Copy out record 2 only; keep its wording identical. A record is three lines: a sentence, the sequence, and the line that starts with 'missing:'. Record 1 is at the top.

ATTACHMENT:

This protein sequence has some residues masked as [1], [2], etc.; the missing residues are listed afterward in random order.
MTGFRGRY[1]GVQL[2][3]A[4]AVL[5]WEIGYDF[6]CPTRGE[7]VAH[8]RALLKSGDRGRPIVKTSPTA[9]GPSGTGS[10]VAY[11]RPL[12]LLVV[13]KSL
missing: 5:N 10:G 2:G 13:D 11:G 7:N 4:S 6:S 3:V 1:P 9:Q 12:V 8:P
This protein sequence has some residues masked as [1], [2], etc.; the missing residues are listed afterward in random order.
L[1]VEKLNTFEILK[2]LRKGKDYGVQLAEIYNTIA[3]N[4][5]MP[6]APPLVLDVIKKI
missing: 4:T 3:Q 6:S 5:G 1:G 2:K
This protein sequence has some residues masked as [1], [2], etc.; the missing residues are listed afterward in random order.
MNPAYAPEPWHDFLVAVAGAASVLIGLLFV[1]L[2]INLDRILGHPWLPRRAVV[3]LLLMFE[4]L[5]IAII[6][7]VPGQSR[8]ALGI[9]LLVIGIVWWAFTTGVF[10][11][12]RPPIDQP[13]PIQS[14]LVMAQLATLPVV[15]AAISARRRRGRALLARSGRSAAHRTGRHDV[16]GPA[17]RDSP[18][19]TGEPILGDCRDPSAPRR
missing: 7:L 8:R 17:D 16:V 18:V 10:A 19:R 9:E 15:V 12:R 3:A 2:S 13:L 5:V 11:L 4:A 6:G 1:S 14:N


This protein sequence has some residues masked as [1], [2], etc.; the missing residues are listed afterward in random order.
L[1]VEKLNTFEILK[2]LRKGKDYGVQLAEIYNTIA[3]N[4][5]MP[6]APPLVLDVIKKI
missing: 4:T 3:Q 6:S 5:G 1:G 2:K